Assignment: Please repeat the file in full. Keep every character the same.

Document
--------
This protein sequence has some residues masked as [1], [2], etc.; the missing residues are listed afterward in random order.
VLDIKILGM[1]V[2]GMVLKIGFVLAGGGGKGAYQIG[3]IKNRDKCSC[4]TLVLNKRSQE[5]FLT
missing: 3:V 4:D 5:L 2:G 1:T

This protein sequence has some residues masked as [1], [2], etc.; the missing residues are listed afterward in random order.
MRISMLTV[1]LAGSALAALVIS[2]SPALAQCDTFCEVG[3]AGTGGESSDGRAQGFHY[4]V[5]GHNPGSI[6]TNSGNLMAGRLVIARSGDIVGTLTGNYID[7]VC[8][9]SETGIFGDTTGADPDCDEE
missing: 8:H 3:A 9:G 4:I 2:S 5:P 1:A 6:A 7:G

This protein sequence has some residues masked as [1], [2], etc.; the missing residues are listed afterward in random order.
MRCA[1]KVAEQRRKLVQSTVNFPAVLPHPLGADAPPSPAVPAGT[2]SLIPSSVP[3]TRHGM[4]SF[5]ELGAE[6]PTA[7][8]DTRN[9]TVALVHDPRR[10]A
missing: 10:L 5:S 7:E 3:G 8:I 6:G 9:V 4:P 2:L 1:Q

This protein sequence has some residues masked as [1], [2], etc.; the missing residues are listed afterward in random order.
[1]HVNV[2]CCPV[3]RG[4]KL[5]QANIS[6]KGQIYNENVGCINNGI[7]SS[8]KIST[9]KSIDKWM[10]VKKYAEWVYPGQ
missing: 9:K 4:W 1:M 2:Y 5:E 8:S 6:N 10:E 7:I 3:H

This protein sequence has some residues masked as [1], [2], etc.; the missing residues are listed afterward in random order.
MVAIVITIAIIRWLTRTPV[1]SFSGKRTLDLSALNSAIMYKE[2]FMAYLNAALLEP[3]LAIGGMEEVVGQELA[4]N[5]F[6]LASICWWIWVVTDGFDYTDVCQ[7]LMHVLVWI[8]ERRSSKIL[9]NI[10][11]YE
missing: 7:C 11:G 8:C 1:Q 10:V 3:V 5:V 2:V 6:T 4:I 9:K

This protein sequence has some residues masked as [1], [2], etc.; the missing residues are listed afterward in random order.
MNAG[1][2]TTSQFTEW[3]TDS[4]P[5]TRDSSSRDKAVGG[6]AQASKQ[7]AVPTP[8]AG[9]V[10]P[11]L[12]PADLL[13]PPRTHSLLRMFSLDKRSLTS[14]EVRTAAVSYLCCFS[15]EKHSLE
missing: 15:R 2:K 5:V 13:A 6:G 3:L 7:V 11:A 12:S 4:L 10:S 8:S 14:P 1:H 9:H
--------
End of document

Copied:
This protein sequence has some residues masked as [1], [2], etc.; the missing residues are listed afterward in random order.
VLDIKILGM[1]V[2]GMVLKIGFVLAGGGGKGAYQIG[3]IKNRDKCSC[4]TLVLNKRSQE[5]FLT
missing: 3:V 4:D 5:L 2:G 1:T

This protein sequence has some residues masked as [1], [2], etc.; the missing residues are listed afterward in random order.
MRISMLTV[1]LAGSALAALVIS[2]SPALAQCDTFCEVG[3]AGTGGESSDGRAQGFHY[4]V[5]GHNPGSI[6]TNSGNLMAGRLVIARSGDIVGTLTGNYID[7]VC[8][9]SETGIFGDTTGADPDCDEE
missing: 8:H 3:A 9:G 4:I 2:S 5:P 1:A 6:A 7:G

This protein sequence has some residues masked as [1], [2], etc.; the missing residues are listed afterward in random order.
MRCA[1]KVAEQRRKLVQSTVNFPAVLPHPLGADAPPSPAVPAGT[2]SLIPSSVP[3]TRHGM[4]SF[5]ELGAE[6]PTA[7][8]DTRN[9]TVALVHDPRR[10]A
missing: 10:L 5:S 7:E 3:G 8:I 6:G 9:V 4:P 2:L 1:Q

This protein sequence has some residues masked as [1], [2], etc.; the missing residues are listed afterward in random order.
[1]HVNV[2]CCPV[3]RG[4]KL[5]QANIS[6]KGQIYNENVGCINNGI[7]SS[8]KIST[9]KSIDKWM[10]VKKYAEWVYPGQ
missing: 9:K 4:W 1:M 2:Y 5:E 8:S 6:N 10:E 7:I 3:H

This protein sequence has some residues masked as [1], [2], etc.; the missing residues are listed afterward in random order.
MVAIVITIAIIRWLTRTPV[1]SFSGKRTLDLSALNSAIMYKE[2]FMAYLNAALLEP[3]LAIGGMEEVVGQELA[4]N[5]F[6]LASICWWIWVVTDGFDYTDVCQ[7]LMHVLVWI[8]ERRSSKIL[9]NI[10][11]YE
missing: 7:C 11:G 8:C 1:Q 10:V 3:V 5:V 2:V 6:T 4:I 9:K

This protein sequence has some residues masked as [1], [2], etc.; the missing residues are listed afterward in random order.
MNAG[1][2]TTSQFTEW[3]TDS[4]P[5]TRDSSSRDKAVGG[6]AQASKQ[7]AVPTP[8]AG[9]V[10]P[11]L[12]PADLL[13]PPRTHSLLRMFSLDKRSLTS[14]EVRTAAVSYLCCFS[15]EKHSLE
missing: 15:R 2:K 5:V 13:A 6:G 3:L 7:V 11:A 12:S 4:L 10:S 8:S 14:P 1:H 9:H